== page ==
Paul started at age 10 loading trucks at the printing plant. Later, he worked in the editorial office, watching his father dispatch investigators to solve the murder of Hogan's Heroes star Bob Crane or comb through Henry Kissinger's garbage. One day, he figured, he would call the shots.
But it didn't happen. In 1988, Gene died of a heart attack. His will stipulated that the paper should be sold. Then 21, Paul put together an investment group that came up short of the final price tag, $412.5 million. After the sale, Lois received $200 million. Her son pocketed $20 million (as did three other siblings: Lois' two daughters from a previous marriage and Gene's sister, Lorraine, who has Down syndrome). Despite the payday, Pope was crushed about losing the legacy.
"When I didn't get the paper, when it was sold out from underneath me, that was the true death of my father," Paul says today.
Paul spent the next decade running wild, a 20-something with the ego of a stymied Citizen Kane and all the id a deep bank account can provide. He bought Ferraris and cigarette boats and boozed his way through South Florida nightclubs. Three Cadillacs rented from the same agency were totaled on three subsequent nights. Drunk friends were given $1,000 to swim the Intracoastal Waterway.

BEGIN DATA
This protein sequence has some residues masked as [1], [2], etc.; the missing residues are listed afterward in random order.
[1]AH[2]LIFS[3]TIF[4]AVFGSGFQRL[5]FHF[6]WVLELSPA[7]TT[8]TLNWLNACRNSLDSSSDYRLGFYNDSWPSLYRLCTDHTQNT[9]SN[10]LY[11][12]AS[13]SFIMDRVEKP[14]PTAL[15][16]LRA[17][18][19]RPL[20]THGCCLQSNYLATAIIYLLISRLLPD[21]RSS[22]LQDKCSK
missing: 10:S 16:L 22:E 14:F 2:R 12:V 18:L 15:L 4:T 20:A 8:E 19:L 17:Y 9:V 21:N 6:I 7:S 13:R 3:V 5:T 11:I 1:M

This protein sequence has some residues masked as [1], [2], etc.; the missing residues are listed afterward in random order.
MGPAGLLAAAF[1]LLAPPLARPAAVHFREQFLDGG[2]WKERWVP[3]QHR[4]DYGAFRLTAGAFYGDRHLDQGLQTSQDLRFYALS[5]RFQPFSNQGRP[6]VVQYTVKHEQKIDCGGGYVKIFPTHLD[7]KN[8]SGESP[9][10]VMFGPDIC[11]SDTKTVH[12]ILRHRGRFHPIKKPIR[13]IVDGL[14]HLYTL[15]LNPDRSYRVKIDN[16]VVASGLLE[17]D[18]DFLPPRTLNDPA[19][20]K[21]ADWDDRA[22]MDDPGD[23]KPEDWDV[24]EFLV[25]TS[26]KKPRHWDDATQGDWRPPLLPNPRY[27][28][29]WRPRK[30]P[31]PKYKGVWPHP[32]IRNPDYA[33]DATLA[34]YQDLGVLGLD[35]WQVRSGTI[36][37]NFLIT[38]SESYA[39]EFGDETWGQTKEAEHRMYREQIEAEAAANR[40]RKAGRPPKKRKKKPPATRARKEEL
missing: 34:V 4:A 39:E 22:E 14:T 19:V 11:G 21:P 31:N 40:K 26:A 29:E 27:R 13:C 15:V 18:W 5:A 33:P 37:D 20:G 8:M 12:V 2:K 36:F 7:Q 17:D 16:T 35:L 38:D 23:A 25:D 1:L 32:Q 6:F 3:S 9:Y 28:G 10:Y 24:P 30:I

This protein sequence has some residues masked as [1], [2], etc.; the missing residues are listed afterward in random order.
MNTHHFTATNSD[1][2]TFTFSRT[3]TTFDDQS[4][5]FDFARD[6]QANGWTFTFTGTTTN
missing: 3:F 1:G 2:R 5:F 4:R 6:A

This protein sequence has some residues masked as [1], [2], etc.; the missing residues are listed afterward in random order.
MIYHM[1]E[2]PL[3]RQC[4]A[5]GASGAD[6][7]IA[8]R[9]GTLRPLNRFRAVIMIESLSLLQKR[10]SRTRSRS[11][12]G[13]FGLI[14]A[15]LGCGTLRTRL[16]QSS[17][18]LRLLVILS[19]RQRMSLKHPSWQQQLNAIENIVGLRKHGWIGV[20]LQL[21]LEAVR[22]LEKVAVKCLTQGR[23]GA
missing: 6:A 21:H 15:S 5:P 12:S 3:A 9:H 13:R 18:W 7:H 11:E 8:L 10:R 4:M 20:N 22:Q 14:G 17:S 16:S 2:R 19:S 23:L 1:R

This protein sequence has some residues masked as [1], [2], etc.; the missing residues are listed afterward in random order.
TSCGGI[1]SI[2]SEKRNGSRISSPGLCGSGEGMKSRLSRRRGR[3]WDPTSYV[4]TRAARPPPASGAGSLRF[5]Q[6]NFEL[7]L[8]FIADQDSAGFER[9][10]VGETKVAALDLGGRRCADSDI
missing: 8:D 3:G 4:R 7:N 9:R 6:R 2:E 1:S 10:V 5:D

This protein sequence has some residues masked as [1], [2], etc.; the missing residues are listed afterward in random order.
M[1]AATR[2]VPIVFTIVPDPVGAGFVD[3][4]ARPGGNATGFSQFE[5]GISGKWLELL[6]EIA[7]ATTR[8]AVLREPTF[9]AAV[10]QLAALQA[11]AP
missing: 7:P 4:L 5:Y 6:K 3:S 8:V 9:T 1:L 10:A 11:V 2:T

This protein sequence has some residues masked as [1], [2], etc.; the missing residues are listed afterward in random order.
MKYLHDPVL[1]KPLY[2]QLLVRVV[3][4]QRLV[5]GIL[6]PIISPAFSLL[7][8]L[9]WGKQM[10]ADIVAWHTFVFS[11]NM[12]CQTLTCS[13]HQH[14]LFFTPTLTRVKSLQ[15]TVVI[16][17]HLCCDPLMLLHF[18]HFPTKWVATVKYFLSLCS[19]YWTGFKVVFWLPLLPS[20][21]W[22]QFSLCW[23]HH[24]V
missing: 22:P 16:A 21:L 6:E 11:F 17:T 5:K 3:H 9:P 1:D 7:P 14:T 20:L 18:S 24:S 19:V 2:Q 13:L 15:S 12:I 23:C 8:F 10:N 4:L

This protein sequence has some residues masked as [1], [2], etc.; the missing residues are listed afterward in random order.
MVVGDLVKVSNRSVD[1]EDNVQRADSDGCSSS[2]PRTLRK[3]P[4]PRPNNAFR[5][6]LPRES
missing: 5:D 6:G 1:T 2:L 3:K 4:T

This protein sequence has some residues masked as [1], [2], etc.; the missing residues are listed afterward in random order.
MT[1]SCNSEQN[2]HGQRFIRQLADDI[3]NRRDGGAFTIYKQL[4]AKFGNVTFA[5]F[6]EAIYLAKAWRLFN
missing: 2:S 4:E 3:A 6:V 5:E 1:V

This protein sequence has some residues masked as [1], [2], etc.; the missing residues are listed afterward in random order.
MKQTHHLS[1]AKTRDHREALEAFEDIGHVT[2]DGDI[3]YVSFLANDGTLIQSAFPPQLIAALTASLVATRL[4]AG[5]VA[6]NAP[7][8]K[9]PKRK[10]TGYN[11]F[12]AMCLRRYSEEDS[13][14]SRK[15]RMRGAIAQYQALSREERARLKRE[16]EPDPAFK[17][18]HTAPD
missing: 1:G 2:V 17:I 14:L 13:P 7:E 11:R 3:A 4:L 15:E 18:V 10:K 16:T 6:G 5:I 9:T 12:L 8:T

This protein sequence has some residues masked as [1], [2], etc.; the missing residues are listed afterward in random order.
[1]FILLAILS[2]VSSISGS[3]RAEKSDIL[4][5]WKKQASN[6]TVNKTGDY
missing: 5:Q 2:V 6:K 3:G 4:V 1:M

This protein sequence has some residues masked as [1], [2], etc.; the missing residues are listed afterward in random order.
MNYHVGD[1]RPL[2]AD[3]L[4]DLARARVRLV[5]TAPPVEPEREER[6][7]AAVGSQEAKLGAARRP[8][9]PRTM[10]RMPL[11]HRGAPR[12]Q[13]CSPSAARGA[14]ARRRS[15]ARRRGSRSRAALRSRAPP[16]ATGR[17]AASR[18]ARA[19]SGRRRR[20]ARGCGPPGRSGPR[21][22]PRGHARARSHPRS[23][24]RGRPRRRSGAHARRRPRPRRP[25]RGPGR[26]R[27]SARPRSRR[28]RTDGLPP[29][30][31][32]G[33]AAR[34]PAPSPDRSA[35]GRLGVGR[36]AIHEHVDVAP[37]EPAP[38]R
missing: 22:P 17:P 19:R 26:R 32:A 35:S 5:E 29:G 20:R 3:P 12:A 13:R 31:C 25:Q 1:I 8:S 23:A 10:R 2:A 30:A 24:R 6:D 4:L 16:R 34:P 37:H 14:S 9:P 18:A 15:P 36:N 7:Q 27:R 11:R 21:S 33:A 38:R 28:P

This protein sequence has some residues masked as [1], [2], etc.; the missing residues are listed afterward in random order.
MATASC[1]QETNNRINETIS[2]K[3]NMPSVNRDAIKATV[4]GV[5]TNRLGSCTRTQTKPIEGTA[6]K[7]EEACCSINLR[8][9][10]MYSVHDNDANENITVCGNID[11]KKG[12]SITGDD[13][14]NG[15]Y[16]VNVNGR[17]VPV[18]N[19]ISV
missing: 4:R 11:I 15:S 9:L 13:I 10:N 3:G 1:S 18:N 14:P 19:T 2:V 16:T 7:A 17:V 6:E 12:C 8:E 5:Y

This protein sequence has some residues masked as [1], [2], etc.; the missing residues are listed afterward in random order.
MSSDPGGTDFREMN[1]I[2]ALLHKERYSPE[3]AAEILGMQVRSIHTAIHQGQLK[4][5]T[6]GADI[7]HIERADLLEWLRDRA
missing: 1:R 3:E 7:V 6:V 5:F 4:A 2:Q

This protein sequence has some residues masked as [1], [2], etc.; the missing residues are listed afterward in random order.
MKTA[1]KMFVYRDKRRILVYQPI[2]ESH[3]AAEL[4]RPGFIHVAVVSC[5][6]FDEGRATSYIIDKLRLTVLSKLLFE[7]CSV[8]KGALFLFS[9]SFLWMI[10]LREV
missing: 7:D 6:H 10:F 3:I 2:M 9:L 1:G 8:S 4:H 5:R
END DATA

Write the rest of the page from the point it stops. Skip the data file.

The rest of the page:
The party eventually slowed down after a fling ended in a pregnancy in 2000. He had a daughter, and two other children by two additional women followed. Paul began rummaging through his own family history and eventually produced the 2010 book The Deeds of My Father. It's a bittersweet coda on the family story — "A real page-turner," Dominick Dunne gushed on the book jacket.
Throughout the 2000s, the Popes asked the courts to referee their disputes. Although his mother footed Paul's bills while he was writing his book, in 2006, she sued him for repayment of $340,000. A countersuit followed in which Pope, then 38, claimed his mother had backed out on promises, including a $1 million yearly allowance and $5 million for a new residence. In 2007, Pope also sued his mother and CitiBank over the state of the family trust, charging mismanagement because the principal had failed to grow since his father's death.
The latest legal squabble between the Popes revved up in late 2012. According to the son, it was then that he learned Lois had taken out kidnapping insurance on his kids. When Pope pressed for the reason, his mother demurred. This seemed to Paul a threat. "We're not living in a Third World country," he reasons today.